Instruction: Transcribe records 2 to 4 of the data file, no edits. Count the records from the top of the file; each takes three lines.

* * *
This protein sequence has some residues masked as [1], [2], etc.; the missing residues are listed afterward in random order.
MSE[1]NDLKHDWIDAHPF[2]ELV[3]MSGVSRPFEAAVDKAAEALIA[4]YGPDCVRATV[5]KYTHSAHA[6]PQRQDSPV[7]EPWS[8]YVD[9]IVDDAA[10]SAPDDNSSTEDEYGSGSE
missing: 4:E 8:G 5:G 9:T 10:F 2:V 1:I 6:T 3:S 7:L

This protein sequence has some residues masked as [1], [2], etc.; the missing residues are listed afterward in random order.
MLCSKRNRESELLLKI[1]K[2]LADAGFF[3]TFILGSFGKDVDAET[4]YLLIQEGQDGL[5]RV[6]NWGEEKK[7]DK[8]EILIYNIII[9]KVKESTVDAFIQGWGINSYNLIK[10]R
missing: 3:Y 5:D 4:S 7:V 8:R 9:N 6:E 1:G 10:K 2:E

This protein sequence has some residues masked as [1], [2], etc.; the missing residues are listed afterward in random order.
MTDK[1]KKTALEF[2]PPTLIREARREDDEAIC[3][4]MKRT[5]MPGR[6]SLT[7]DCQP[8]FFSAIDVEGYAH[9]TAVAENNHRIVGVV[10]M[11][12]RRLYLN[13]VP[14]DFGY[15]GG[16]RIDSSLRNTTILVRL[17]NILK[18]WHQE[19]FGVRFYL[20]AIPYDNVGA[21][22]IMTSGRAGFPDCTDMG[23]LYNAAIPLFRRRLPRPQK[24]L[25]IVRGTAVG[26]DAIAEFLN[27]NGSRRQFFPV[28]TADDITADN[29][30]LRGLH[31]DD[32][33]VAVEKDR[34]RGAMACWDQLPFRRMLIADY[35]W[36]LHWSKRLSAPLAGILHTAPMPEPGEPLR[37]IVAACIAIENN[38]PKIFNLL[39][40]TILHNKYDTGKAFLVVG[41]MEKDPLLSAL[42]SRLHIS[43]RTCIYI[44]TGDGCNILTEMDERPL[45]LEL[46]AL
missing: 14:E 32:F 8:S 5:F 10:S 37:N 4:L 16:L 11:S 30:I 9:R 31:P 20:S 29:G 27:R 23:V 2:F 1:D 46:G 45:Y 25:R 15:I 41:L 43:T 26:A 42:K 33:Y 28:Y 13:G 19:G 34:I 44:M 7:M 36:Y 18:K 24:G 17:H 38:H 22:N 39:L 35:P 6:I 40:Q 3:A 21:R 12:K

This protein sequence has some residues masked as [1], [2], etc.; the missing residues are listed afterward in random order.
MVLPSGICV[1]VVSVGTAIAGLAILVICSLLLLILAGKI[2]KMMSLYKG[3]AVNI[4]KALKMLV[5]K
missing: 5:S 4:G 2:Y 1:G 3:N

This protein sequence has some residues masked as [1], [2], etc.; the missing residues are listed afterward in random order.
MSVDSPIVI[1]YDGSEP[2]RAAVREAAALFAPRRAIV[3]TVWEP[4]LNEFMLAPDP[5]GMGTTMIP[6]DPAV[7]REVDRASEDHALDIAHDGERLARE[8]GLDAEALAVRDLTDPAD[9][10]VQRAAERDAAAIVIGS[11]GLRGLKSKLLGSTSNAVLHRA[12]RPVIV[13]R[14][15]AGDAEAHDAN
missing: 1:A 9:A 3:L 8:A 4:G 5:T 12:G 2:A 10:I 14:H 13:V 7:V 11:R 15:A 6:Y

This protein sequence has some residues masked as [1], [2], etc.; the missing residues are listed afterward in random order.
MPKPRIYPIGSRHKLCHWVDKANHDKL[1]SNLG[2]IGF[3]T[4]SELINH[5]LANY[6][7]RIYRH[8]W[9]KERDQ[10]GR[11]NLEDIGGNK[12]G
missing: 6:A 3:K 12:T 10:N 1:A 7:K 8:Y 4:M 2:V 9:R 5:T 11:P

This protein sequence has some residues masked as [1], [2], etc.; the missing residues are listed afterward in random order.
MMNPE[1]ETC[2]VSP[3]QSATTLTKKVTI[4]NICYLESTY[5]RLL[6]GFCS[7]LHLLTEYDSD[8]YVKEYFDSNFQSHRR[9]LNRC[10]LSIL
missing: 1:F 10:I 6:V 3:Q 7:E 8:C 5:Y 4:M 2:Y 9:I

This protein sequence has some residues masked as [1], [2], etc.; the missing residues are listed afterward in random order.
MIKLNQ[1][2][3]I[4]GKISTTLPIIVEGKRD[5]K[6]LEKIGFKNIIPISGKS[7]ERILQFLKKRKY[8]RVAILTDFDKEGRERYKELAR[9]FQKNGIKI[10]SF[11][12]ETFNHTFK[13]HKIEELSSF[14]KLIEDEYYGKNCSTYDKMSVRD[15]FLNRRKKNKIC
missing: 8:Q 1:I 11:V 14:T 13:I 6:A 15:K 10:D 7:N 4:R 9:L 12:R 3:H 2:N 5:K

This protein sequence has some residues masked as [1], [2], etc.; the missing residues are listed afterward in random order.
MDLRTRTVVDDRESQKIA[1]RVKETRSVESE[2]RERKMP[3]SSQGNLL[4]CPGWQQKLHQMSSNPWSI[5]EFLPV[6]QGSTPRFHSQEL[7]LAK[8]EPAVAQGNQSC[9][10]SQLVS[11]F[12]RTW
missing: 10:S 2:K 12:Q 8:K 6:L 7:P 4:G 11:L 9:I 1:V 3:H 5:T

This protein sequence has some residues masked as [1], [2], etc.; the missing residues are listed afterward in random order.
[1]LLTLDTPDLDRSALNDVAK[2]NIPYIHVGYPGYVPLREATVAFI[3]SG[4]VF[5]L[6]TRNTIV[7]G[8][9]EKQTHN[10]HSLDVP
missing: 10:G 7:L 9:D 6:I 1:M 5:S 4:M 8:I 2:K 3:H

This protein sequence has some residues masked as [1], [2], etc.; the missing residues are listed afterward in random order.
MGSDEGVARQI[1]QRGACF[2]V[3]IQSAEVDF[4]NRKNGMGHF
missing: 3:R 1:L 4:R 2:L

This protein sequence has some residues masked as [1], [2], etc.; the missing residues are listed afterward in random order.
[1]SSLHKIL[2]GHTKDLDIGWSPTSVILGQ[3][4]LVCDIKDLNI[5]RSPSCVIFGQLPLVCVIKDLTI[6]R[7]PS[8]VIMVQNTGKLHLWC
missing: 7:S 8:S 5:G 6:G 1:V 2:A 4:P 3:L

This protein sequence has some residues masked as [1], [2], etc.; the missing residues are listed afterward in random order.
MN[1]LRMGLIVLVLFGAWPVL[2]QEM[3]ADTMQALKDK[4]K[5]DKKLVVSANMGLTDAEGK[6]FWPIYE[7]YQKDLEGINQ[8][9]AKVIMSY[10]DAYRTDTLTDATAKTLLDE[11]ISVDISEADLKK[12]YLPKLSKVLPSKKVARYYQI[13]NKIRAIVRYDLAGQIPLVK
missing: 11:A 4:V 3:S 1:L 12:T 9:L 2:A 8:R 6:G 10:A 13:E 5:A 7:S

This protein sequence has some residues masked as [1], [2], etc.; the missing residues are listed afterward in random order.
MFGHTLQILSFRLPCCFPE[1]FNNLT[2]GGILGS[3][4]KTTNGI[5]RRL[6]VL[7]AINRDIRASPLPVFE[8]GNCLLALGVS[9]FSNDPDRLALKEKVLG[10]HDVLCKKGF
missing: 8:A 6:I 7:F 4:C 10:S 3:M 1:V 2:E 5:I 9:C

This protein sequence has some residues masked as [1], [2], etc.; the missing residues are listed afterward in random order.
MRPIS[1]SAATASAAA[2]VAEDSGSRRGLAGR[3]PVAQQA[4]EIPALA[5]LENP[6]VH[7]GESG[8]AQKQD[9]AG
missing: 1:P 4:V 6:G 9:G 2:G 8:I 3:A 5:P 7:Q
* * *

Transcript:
This protein sequence has some residues masked as [1], [2], etc.; the missing residues are listed afterward in random order.
MLCSKRNRESELLLKI[1]K[2]LADAGFF[3]TFILGSFGKDVDAET[4]YLLIQEGQDGL[5]RV[6]NWGEEKK[7]DK[8]EILIYNIII[9]KVKESTVDAFIQGWGINSYNLIK[10]R
missing: 3:Y 5:D 4:S 7:V 8:R 9:N 6:E 1:G 10:K 2:E

This protein sequence has some residues masked as [1], [2], etc.; the missing residues are listed afterward in random order.
MTDK[1]KKTALEF[2]PPTLIREARREDDEAIC[3][4]MKRT[5]MPGR[6]SLT[7]DCQP[8]FFSAIDVEGYAH[9]TAVAENNHRIVGVV[10]M[11][12]RRLYLN[13]VP[14]DFGY[15]GG[16]RIDSSLRNTTILVRL[17]NILK[18]WHQE[19]FGVRFYL[20]AIPYDNVGA[21][22]IMTSGRAGFPDCTDMG[23]LYNAAIPLFRRRLPRPQK[24]L[25]IVRGTAVG[26]DAIAEFLN[27]NGSRRQFFPV[28]TADDITADN[29][30]LRGLH[31]DD[32][33]VAVEKDR[34]RGAMACWDQLPFRRMLIADY[35]W[36]LHWSKRLSAPLAGILHTAPMPEPGEPLR[37]IVAACIAIENN[38]PKIFNLL[39][40]TILHNKYDTGKAFLVVG[41]MEKDPLLSAL[42]SRLHIS[43]RTCIYI[44]TGDGCNILTEMDERPL[45]LEL[46]AL
missing: 14:E 32:F 8:S 5:F 10:S 37:N 4:L 16:L 11:S 30:I 9:R 31:P 20:S 29:G 27:R 23:V 2:F 1:D 46:G 45:Y 25:R 15:I 41:L 43:T 26:A 42:K 33:Y 28:Y 13:G 19:G 34:I 44:M 7:M 36:Y 18:K 24:G 17:H 38:H 22:N 39:L 35:P 6:I 40:Q 3:A 21:R 12:K

This protein sequence has some residues masked as [1], [2], etc.; the missing residues are listed afterward in random order.
MVLPSGICV[1]VVSVGTAIAGLAILVICSLLLLILAGKI[2]KMMSLYKG[3]AVNI[4]KALKMLV[5]K
missing: 5:S 4:G 2:Y 1:G 3:N